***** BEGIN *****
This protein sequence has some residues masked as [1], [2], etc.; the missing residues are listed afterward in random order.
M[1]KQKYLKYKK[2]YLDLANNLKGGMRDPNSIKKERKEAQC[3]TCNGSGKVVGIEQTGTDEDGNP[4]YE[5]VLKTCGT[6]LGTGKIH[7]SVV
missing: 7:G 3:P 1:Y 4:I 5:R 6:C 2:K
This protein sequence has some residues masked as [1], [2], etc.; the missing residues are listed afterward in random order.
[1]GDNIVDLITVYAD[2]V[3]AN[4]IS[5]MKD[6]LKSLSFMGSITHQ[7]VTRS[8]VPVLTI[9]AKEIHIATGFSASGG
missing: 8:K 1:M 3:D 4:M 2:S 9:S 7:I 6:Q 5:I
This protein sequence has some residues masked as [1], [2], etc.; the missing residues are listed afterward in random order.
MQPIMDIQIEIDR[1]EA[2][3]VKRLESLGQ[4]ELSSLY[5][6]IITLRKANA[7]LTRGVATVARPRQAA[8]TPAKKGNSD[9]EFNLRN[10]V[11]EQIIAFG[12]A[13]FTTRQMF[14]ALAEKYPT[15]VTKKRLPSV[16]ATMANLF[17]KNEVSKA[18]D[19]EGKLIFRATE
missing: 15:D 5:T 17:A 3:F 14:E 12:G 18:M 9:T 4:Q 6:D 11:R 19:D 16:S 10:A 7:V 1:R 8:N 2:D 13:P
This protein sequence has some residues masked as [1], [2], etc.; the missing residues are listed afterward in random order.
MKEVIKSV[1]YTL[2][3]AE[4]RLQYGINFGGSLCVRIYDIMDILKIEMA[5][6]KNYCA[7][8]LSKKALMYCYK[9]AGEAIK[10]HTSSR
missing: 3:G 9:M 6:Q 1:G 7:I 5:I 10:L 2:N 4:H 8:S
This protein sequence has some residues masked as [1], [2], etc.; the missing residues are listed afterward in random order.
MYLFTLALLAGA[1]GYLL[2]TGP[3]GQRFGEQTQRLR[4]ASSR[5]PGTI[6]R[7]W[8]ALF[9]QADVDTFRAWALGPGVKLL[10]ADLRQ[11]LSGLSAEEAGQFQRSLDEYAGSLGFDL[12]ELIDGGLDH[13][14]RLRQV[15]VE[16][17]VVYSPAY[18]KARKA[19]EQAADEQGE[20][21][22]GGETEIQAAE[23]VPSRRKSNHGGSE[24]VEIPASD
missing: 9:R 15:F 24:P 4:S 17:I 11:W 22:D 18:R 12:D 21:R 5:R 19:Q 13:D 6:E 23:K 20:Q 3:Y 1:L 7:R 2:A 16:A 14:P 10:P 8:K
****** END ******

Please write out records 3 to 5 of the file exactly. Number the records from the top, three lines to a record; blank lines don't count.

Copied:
This protein sequence has some residues masked as [1], [2], etc.; the missing residues are listed afterward in random order.
MQPIMDIQIEIDR[1]EA[2][3]VKRLESLGQ[4]ELSSLY[5][6]IITLRKANA[7]LTRGVATVARPRQAA[8]TPAKKGNSD[9]EFNLRN[10]V[11]EQIIAFG[12]A[13]FTTRQMF[14]ALAEKYPT[15]VTKKRLPSV[16]ATMANLF[17]KNEVSKA[18]D[19]EGKLIFRATE
missing: 15:D 5:T 17:A 3:F 14:E 12:G 18:M 9:T 4:Q 6:D 11:R 19:D 16:S 10:A 7:V 1:R 8:N 2:D 13:P
This protein sequence has some residues masked as [1], [2], etc.; the missing residues are listed afterward in random order.
MKEVIKSV[1]YTL[2][3]AE[4]RLQYGINFGGSLCVRIYDIMDILKIEMA[5][6]KNYCA[7][8]LSKKALMYCYK[9]AGEAIK[10]HTSSR
missing: 3:G 9:M 6:Q 1:G 7:I 5:I 10:L 2:N 4:H 8:S
This protein sequence has some residues masked as [1], [2], etc.; the missing residues are listed afterward in random order.
MYLFTLALLAGA[1]GYLL[2]TGP[3]GQRFGEQTQRLR[4]ASSR[5]PGTI[6]R[7]W[8]ALF[9]QADVDTFRAWALGPGVKLL[10]ADLRQ[11]LSGLSAEEAGQFQRSLDEYAGSLGFDL[12]ELIDGGLDH[13][14]RLRQV[15]VE[16][17]VVYSPAY[18]KARKA[19]EQAADEQGE[20][21][22]GGETEIQAAE[23]VPSRRKSNHGGSE[24]VEIPASD
missing: 9:R 15:F 24:P 4:S 17:I 11:W 22:D 18:R 12:D 21:R 5:R 19:Q 13:D 6:E 23:K 20:Q 3:Y 1:L 7:R 2:A 16:A 14:P 10:P 8:K